…which f) the FDA is not going to sign off on and g) which you won’t hear Rep. Brad Daw, Sen. Evan Vickers, the UMA Eagle Forum or the Weber Country Sheriff praising.
It’s also answers observation in yesterday’s blogged article about whether or not Daw and Vickers’ 2018 bills will be of any help to more than a few possible patients, or even muddy the waters further.
Dr. Perry Renshaw, one of two U. of Utah psychiatry professors overseeing the research under the HB130 program repeated the old (and manifestly inaccurate) refrain that “There have been very few high-quality, placebo-controlled trials of substances that are known to have a (consistent) content of THC or (CBD).”
And yet here’s just such a large scale study. We’ll lay odds on either the Rep. or the doc here finding the results of this and equally impressive studies to be significant and meriting looking at reform movement in a positive and patient-centric light.
“…the largest study to be conducted in regards to the safety of using medical marijuana long term.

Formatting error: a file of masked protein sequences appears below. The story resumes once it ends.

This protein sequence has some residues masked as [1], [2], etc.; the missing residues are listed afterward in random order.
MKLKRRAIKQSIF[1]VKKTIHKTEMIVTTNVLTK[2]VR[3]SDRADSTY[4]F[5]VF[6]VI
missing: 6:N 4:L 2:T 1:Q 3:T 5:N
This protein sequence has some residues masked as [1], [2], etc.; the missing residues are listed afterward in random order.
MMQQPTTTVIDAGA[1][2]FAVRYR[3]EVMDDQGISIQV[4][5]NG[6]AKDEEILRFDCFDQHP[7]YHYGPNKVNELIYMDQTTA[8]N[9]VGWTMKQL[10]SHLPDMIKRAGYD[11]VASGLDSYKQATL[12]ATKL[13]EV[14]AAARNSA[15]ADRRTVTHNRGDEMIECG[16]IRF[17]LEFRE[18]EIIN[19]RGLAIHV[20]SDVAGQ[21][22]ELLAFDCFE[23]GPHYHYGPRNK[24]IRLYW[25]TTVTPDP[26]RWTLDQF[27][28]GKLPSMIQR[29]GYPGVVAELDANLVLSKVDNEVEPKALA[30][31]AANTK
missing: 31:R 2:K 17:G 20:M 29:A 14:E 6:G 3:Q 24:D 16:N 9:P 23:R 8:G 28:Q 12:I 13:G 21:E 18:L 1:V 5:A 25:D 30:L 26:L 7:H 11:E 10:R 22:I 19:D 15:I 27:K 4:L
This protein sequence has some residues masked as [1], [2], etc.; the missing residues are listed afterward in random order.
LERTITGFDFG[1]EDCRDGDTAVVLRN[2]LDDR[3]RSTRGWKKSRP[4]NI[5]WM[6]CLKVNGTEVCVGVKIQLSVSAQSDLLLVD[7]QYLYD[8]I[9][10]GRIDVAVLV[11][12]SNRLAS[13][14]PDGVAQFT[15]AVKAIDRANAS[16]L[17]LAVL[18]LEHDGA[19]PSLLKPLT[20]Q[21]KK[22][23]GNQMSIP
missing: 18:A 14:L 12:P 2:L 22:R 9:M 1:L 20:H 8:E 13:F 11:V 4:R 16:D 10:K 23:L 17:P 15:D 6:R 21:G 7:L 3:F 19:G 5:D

Effectively, they found that there are not really any serious adverse effects.
The team at Research Institute of the McGill Univ. in Montréal, Canada, have been doing research on the long-term safety of medical marijuana. They collected a group of 215 people with whose chronic pain they were going to treat with marijuana to use as their test group. They had a control group of 216.
The Canadian team treated their patients with 12% potency THC cannabis, and patients were allowed to choose whether they wanted to smoke, vaporize or ingest with edibles. Patients were using 2.5 grams a day over the period of an entire year. The group of patients using cannabis in the study were, however, familiar with cannabis use and had used it in the past to treat symptoms.
‘This is the first and largest study of the long-term safety of medical cannabis use by patients suffering from chronic pain ever conducted,’ said the lead author Dr. Ware. The study had centers all over Canada, in Fredericton, Halifax, London, Montreal, Toronto and Vancouver.”
More in the article….
Seriously, the jig is up on the “we need more research,” “we don’t know anything about dosing,” “all the evidence is anecdotal,” and “what about the long-term effects” crowds. That is, they’ll bleating these things, but they don’t hold water as coherent reasons for opposition in 2018 in a country where most people can now legally gain safe, legal and affordable access.
#MMJ #Research #LongTerm #SafeLegalAffordable #UTpol #TRUCE